Refugees at Home

May 2024: Refugees at Home: Deportations to Rwanda may be on hold and new detentions of asylum-seekers likewise – at least until July 5th – but there are still many refugees and asylum-seekers destitute, homeless and in need of help.

There is a fine Quaker tradition, going back generations, of assisting this community and of hosting people too.

And there is a huge demand, right now, for welcoming hosts, who might have a spare room in a town or city. (guests tend to get nervous in the country, with little transport, away from their communities and with no access to, for instance, Halal meat or Eritrean churches)

We have had many Quaker hosts at Refugees at Home and hope to welcome more.

Fred and Gillian Ashmore are, as you would expect, long-standing hosts and Fred is also a Home Visitor, checking out new volunteers in his area to ensure that everyone is safe and on-board for hosting.

Sadly, down-sizing means they are unlikely to host again but Fred says:

“We’ve done quite a few hostings with R@H and generally found it great – good briefing and support and very aware of the hosts’ point of view as well. And several of our guests have become like family.”

I’d echo that, as a non-Quaker host. We have had 43 guests from all over the world since 2016 – 45 if you count the couple from Gaza, currently living in my late mother’s sheltered housing up the road. And we are still in touch with many of them. When something good happens, like citizenship, getting that PhD, finding a new job, former guests are very keen to demonstrate how they are moving on and sorting out their lives. It’s a very positive relationship. And some, like Issa from Kuwait and Ghanim from Syria, just message to say hi. We’ve been invited to citizenship parties but no weddings yet. I live in hope.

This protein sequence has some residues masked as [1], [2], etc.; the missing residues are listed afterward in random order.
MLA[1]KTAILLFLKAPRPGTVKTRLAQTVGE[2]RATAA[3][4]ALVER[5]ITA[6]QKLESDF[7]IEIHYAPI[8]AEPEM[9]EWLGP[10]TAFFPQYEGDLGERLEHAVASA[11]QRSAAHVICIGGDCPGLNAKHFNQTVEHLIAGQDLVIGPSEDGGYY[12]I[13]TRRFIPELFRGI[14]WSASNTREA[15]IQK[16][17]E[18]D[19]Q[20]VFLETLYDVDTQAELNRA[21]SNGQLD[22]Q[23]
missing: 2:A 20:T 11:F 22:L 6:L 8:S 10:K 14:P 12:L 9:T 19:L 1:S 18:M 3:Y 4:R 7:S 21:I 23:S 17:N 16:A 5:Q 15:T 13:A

Because of the stay on Rwanda deportations, some lawyers are asking Refugees at Home to provide bail addresses (and therefore hosting) as people are released from detention. Jamal, from Sudan, was let out of Brook House near Gatwick, just over a week ago after three weeks there. It’s great to watch some of the stresses retreat as he settles in here. Inevitably, he will move on back into Home Office accommodation. But, for however long he is here – probably just a couple of weeks – we can help him feel safe and at home.

It’s something any of us with a spare room can do and I hope some of the people reading this will decide to give it a go.

There’s more information and an application form at

Sara Nathan

Co-founder and trustee, Refugees at Home